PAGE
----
Following news of Japan reopening its international borders on 11 October, airlines in the region have announced a ramp-up in capacity, in anticipation of an upswing in demand.
Japan Airlines and All Nippon Airways (ANA) have both announced a series of international network updates – the latest in a series of updates in recent weeks.
ANA revised upwards its capacity forecast for November and December by one percentage point, with hundreds of flights a week added to its schedules. In its latest update, the airline is doubling flights from Tokyo Haneda to Seoul Gimpo, and increasing flights to Qingdao and Hangzhou in China.
JAL will also ramp up flights to Seoul Gimpo to twice daily, with a third daily flight likely by year-end.
Over in South Korea, Jin Air is increasing flights to Japan from this month, “in consideration of the growing demand for travel to Japan”.
The LCC unit of flag carrier Korean Air will add flights from Seoul Incheon to Tokyo Narita, Osaka and Fukuoka, it says in a 12 October statement.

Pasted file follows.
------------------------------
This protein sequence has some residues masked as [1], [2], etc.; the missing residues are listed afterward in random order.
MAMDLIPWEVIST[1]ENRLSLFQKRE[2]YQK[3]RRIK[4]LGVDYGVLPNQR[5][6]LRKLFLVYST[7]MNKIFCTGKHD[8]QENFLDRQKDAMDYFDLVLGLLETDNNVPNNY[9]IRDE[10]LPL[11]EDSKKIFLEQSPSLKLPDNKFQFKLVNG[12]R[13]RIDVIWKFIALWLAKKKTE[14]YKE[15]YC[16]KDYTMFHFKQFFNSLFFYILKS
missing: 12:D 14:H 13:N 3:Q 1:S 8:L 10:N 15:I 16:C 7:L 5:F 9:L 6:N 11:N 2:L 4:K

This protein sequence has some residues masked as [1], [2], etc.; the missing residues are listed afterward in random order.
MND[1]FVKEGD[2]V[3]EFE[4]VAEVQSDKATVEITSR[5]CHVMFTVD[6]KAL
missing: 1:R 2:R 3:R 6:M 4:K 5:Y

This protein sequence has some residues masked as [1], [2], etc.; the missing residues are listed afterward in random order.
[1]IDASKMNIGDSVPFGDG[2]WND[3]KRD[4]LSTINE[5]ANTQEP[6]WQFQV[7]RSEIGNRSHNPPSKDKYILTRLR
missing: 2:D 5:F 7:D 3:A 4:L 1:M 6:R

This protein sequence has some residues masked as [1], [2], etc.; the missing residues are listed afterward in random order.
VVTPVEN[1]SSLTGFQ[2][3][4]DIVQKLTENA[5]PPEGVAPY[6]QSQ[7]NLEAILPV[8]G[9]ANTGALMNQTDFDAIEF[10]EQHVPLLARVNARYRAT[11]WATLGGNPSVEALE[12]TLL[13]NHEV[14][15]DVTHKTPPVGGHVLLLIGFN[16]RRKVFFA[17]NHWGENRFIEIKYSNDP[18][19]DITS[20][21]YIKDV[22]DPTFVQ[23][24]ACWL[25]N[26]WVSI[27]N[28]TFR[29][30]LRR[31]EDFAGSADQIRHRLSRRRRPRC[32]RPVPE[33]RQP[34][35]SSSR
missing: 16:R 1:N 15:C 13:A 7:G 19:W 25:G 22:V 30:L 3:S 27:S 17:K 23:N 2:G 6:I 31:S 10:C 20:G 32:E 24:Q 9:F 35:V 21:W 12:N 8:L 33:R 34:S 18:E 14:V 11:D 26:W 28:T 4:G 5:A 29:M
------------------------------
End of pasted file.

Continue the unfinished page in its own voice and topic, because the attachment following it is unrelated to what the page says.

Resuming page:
Jin Air is to reinstate daily flights between Busan and Osaka from the end of the month, with flights from Seoul to Sapporo to resume in December.
The latest increase in flights follows similar announcements from other Asian carriers, like Singapore Airlines and AirAsia, which will be adding more flights to Japan as the country reopens for general travel.
Separately, China Airlines is to ramp up its international flying, with Taiwan set to open up its borders for quarantine-free travel on 13 October.
The SkyTeam carrier’s North Asia network – covering Japan and South Korea – will see the most significant increase in capacity, with the number of weekly flights quadrupling by the end of the month. Flights set to resume include those between Taipei Songshan and Seoul Gimpo, the airline states.
South Korean start-up Air Premia, meanwhile, will be launching its first flight to North America in end-October, operating five weekly flights from Seoul to Los Angeles. It follows the launch of flights to Ho Chi Minh City on 6 October, The airline, which began operations in 2021, also flies to Singapore.
News of North Asia reopening has been welcomed by airline industry body IATA, which notes that the move will help in recovery momentum.
Still, there is concern about China –a major North Asian economy and a key tourism source market for a number of Asian countries – remaining shut off to international travel as it hews to a zero-infection strategy.